Avoiding a Turf War with Human Resources

By Kristy Grant-Hart

How do you work with Human Resources? Do you have a good relationship?  If so, why and how?  These are the questions I’ve been asking my compliance friends in a survey I’ve created to get the answers straight from the experts – YOU!  I’ll be taking your answers (anonymously of course) and putting them into my presentation at the SCCE Conference in Las Vegas.

What have I found so far that can help us avoid the dreaded turf war with Human Resources?  Four answers have emerged.

  1. Define Roles and Responsibilities for Internal Investigations

Turf wars seem to develop out of nowhere during internal investigations.  In the ugliest scenarios, HR and Compliance hide information from each other or perform investigations in silos, occasionally duplicating each other’s work.  To avoid this from happening, it is best to define your roles and responsibilities for internal investigations before you engage in them.  Decide where to keep documents, what templates will be used, and how to determine who will take the lead on the internal investigations at the outset so you don’t run into problems later.

What if you’ve never developed a protocol for internal investigations or tensions are already running high?  No problem – set up a meeting to ask them how they think internal investigations will work best.  By engaging them in the conversation, you can begin to build a rapport to make decisions together.

      2. Agree on How to Share Exit Interview Data

I’ve worked with a number of compliance departments that never see the data from exit interviews.  Not only is this information critical for taking the temperature of the culture in the organization, this data can provide invaluable assistance for understanding risk in the organization.  Compliance will see exit interview data through a different lens than HR.  Where HR might simply see bullying by a manager, compliance may see potential fraud, cover-up, conflicts of interest or broader culture issues which could implicate ethical failure by the manager.

Agree on how you will share exit interview data.  Perhaps there are data privacy concerns, so you can get an anonymized version of the data?  Maybe you can get a monthly report amalgamating the results?  Perhaps HR can add you as a database user so you’re able to access the data without their direct involvement?  Exit interview data is key, and you need to have it to do the best job you can in your role.

     3. Agree on the Separation of Issues to Handle

In most companies, HR reviews HR issues, but it isn’t always clear where HR issues end and compliance issues begin.  For instance, when a conflict of interest involves a romantic relationship between two co-workers, is that an HR issue or a compliance issue?  What about a situation where a report of wage and hour violations includes a retaliation compliant in violation of the Code of Conduct?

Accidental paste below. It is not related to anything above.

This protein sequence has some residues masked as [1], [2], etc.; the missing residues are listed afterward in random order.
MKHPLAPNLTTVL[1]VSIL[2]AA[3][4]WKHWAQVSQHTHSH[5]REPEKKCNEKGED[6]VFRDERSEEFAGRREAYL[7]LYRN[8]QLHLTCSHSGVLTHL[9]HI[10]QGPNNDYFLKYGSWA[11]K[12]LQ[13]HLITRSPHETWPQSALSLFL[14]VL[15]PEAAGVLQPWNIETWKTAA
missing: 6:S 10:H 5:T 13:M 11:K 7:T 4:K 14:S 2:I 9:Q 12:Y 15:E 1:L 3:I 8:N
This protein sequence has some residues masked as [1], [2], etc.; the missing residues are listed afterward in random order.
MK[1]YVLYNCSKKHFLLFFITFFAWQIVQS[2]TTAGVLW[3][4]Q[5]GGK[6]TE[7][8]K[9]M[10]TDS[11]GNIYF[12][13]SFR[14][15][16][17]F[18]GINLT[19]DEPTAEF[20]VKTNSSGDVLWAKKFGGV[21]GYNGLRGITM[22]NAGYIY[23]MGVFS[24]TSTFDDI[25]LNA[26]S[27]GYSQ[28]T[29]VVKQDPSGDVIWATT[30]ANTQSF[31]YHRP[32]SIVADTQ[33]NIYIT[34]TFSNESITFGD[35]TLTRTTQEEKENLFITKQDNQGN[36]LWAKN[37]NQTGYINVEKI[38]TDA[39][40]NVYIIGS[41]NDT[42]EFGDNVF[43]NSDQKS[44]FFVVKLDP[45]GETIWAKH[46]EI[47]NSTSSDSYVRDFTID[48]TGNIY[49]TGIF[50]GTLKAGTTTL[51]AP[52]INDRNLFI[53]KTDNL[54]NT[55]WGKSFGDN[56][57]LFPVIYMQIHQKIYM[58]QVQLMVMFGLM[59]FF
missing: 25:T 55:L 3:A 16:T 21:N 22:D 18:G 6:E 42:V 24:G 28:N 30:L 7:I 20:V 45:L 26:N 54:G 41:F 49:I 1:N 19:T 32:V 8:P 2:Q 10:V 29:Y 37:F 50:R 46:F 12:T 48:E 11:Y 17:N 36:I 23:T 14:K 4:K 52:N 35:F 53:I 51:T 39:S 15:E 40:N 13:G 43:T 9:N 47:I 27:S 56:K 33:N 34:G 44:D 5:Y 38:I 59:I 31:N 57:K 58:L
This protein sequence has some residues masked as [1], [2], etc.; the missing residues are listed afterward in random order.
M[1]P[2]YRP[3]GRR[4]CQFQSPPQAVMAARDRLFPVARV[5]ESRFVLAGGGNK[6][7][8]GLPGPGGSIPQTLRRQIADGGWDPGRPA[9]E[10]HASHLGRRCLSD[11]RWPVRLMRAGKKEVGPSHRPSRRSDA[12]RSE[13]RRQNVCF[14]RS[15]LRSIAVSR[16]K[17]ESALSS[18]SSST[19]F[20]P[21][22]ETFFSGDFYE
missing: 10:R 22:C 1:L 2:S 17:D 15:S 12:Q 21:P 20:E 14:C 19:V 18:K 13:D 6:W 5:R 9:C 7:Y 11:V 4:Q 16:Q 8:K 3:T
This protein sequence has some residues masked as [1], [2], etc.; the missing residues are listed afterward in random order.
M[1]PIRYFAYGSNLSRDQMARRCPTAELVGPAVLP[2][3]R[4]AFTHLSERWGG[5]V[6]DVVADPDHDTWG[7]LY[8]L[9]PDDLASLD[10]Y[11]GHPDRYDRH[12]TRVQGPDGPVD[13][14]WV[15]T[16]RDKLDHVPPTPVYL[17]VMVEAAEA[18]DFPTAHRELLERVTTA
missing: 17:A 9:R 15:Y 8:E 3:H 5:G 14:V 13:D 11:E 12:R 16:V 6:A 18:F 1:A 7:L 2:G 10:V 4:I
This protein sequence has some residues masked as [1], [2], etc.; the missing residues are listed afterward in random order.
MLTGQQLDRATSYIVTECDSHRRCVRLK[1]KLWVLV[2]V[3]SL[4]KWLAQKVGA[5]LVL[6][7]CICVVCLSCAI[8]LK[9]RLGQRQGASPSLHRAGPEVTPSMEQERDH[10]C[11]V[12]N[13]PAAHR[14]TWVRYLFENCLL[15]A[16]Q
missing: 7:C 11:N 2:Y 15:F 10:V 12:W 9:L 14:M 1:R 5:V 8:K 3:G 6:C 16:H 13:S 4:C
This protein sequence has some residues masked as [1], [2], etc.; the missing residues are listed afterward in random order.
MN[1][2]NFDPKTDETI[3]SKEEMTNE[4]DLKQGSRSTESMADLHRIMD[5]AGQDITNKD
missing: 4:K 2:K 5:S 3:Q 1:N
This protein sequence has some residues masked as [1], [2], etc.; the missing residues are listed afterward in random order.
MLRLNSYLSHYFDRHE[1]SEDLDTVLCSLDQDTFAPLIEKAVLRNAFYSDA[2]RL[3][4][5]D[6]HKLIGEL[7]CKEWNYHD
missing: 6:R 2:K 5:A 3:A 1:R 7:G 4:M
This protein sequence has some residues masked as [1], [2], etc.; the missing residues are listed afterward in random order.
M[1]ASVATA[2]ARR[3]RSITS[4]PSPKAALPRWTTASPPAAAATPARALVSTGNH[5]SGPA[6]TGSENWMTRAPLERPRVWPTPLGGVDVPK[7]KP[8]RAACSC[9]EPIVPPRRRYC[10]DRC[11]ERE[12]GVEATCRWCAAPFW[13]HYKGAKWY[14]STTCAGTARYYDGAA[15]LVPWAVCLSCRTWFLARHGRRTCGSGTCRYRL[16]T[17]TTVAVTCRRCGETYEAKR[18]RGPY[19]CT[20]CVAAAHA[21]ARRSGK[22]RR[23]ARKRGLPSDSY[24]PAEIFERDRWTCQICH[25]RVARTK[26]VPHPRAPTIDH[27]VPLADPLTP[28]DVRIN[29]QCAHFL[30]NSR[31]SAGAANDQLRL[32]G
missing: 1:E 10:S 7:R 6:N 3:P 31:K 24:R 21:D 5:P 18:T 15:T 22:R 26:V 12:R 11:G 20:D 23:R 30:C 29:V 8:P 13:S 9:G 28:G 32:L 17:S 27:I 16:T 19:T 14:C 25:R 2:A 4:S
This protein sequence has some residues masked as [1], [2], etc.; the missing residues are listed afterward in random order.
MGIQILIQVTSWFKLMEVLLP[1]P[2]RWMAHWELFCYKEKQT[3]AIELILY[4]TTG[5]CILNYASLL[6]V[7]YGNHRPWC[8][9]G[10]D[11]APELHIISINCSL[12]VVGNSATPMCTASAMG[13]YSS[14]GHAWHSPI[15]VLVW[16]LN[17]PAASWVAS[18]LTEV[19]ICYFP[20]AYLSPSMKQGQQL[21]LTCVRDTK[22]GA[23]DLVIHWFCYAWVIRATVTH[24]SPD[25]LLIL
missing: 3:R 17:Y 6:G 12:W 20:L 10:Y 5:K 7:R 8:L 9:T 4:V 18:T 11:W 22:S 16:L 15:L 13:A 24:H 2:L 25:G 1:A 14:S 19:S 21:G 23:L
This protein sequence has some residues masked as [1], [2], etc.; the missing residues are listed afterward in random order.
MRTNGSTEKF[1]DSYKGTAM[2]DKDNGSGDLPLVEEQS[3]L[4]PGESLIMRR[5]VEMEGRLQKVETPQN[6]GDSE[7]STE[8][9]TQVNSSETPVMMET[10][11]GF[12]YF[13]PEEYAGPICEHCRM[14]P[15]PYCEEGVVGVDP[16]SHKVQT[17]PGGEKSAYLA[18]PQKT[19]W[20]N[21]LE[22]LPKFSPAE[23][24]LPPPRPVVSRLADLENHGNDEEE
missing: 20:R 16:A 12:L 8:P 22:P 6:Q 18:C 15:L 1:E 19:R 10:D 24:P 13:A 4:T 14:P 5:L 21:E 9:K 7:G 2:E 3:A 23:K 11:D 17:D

Agreeing on the separation of issues beforehand will avoid problems when a large issue arises.  Try to set up a protocol for determining which issue is the foremost issue if more than one issue is present or overlap occurs.  By agreeing early, you’ll stop problems from occurring later.

   4. Create a Close-Out Protocol for Whistle-Blower Complaints Relating to HR Issues (which is most of them!)

How many calls to your whistle-blower hotline relate to HR issues?  All of them?  If your company is like most companies, nearly all of the calls received by the whistle-blower hotline relate to HR issues.  From reports of someone smoking in the bathroom to garden-variety I-hate-my-manager calls, the majority of whistle-blower complaints come in regarding HR issues.

If you’ve developed protocols for dealing with these issues, the next step is ensure that you receive information on the disposition of these investigations or have the ability to ensure that these whistle-blower complaints were properly investigated and closed-out.  Ideally you’d have access to the final reports to ensure the investigation was handled correctly, but at the very least, you need to be able to verify that the investigation was completed and the case closed.

How else have YOU found to work effectively with HR?  Share your answers in the comments!

With a little pre-planning, you can make the corporate schoolyard much more of a playground than a turf war.

Kristy Grant-Hart the author of the book “How to be a Wildly Effective Compliance Officer.”  She is CEO of Spark Compliance Consulting and is an adjunct professor at Widener University, teaching Global Compliance and Ethics.  She can be found at www.ComplianceKristy.com, @KristyGrantHart and emailed at KristyGH@SparkCompliance.com.

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  1. When I started up the compliance role six years ago at my organization, it quickly became clear that there was a lot of cross-over between the work of compliance and HR. Thus, for the first year, HR and I met on a monthly basis just to ensure we knew who was working on what and to ensure neither felt the other was stepping on their toes.

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